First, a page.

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Ted Thompson knows all about Seneca Wallace

Packers aren’t the only team that releases good players


Derik from Mesa, AZ

What do you think about Wallace over Young?

Seneca Wallace was originally drafted by Ted Thompson in Seattle. Thompson knows Wallace as well as anybody, therefore, he's likely comfortable with Wallace's talent and his ability to learn the offense quickly and fit into the backup role. This just didn't pop up. Personnel departments keep a close watch on other teams' rosters and likely cuts. I have to believe the Packers had Wallace on their watch list. It would seem the Packers hit a point of not being able to live with their quarterback situation the way it was. They made a bold decision to rebuild it. Wallace gives the Packers a veteran backup, as Young did.

Joe from Bloomington, IN

If I'm Harbaugh, I'm confidently going to make McCarthy run the ball.

Of course you would. That's the way it was last season and that's the way it will continue to be until the Packers prove they can run the ball against a seven-man front and demand an eighth defender be brought down into the box.

Nathan from Nashville, TN

It appears Ted Thompson knew what he was doing at backup QB. Apparently he knows more than the fans. What do you think he has in mind for RB?

The Packers aren't the only team in the league that releases good players. The Steelers released their leading rusher of a year ago, Jonathan Dwyer. All teams have needs. Even the best teams have a position of depth weakness and they need to find a short-term patch or one-year fix. That's where your pro personnel department enters the picture. It's their job to find discarded players that could become role players on a new team. DuJuan Harris that kind of player for the Packers last season. He was released by Jacksonville. There aren't enough rounds of the draft to solve all of a team's needs, but if you address those needs in March free agency, you're going to damage your salary cap. The situation requires patience. You do what you can with the young players you have, as you wait for players to come free that might become temporary patches for places where you have holes. Build your team through the draft, patch in free agency.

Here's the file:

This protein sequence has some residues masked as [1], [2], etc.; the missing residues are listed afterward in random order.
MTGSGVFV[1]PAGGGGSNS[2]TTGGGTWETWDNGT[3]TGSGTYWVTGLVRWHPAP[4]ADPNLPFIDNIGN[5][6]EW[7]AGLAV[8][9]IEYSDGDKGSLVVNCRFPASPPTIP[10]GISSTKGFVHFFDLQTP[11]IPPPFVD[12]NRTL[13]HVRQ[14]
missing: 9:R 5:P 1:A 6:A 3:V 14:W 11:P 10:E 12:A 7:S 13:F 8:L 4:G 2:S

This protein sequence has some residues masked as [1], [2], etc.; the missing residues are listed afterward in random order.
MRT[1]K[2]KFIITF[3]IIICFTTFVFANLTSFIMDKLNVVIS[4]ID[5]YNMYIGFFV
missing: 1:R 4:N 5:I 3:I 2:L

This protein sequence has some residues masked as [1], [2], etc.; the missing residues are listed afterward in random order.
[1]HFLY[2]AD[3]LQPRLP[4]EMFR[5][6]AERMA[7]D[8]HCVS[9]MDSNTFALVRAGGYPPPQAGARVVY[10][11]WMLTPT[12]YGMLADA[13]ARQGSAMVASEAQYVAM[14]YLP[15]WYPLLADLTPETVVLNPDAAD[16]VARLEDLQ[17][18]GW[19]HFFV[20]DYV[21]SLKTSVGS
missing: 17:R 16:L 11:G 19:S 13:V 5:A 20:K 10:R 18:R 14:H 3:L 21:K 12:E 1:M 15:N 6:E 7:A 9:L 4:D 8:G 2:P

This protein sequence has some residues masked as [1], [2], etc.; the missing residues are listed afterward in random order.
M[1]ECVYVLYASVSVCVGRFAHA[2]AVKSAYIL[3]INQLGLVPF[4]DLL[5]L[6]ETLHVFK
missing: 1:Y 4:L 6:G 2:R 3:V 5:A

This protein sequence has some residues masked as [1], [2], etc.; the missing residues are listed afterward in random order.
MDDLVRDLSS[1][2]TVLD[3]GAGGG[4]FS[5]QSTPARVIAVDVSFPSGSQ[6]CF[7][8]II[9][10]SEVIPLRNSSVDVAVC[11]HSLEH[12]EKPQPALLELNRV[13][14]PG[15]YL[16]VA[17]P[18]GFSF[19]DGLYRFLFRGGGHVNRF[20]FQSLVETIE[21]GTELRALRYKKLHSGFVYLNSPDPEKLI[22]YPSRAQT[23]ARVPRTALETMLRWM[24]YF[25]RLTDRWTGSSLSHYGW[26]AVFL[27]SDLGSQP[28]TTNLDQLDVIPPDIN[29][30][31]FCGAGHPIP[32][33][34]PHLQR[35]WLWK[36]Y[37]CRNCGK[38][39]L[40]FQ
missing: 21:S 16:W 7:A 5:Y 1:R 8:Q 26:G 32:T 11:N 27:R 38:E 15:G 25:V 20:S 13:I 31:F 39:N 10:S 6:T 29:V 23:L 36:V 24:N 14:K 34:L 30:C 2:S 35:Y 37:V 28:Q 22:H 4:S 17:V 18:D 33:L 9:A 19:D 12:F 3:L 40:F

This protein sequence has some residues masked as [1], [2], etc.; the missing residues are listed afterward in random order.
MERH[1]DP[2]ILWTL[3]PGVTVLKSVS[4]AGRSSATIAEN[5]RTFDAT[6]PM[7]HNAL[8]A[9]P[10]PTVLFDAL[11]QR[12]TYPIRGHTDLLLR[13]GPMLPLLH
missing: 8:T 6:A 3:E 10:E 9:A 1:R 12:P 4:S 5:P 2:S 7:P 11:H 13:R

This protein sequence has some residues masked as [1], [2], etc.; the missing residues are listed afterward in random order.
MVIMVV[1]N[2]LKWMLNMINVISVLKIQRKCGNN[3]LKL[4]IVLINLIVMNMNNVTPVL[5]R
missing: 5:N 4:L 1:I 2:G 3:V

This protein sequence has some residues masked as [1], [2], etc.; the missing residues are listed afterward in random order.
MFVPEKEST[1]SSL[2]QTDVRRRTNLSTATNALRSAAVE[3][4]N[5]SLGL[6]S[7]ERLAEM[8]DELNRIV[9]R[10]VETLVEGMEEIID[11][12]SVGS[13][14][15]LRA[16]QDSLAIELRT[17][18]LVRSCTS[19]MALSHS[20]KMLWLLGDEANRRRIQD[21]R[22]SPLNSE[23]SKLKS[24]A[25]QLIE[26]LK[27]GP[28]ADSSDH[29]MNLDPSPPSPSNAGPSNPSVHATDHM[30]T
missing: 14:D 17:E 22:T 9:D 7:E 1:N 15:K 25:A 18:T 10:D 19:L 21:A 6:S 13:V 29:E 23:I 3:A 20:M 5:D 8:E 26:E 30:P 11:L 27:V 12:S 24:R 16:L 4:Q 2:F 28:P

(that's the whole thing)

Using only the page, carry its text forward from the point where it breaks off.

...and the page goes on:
Dan from Sao Paulo, Brazil

Vic, this whole backup QB musical chairs game so close to the start of the season unsettles me no matter how strongly I trust the Packers front office. I mean, what else can we do as a fan but to worry? What I want to know is does it affect the mood in the locker room in any way? Do the players and staff also feel unsettled by these kinds of things?

Players don't think as fans do. Players think about one thing and one thing only: doing their job. That's all.

Bill from Coral Springs, FL

Vic, just looked at the depth chart and noticed there are eight defensive linemen there. Why so many?

Go heavy at a position and keep a good player, or allow predetermined numbers cause you to go light and lose a good player? In my opinion, you have to do everything in your power to shape your roster so you keep the best 53 players on your team, and I think that's especially true when it comes to big guys. You release a good big guy and you'll regret it for a long time.

Chris from Green Bay, WI

What are the chances the Packers added Tolzien to get information on the 49ers? I'm sure they like him as a player, too, but are their ethics when it comes to players, especially quarterbacks joining opponents? Do the 49ers need to assume Tolzien spills as much as he can in a week?

Of course the 49ers assume information will be provided. "They can definitely give you insight," Mike McCarthy said on Monday. Once upon a time, it was an unwritten rule that teams shouldn't do these types of things, but that day has long since passed with the arrival of free agency and the rapid turnover of rosters. The real question here is what does Jim Harbaugh think of it? That question will be posed to him on Wednesday when we do the conference call with him.

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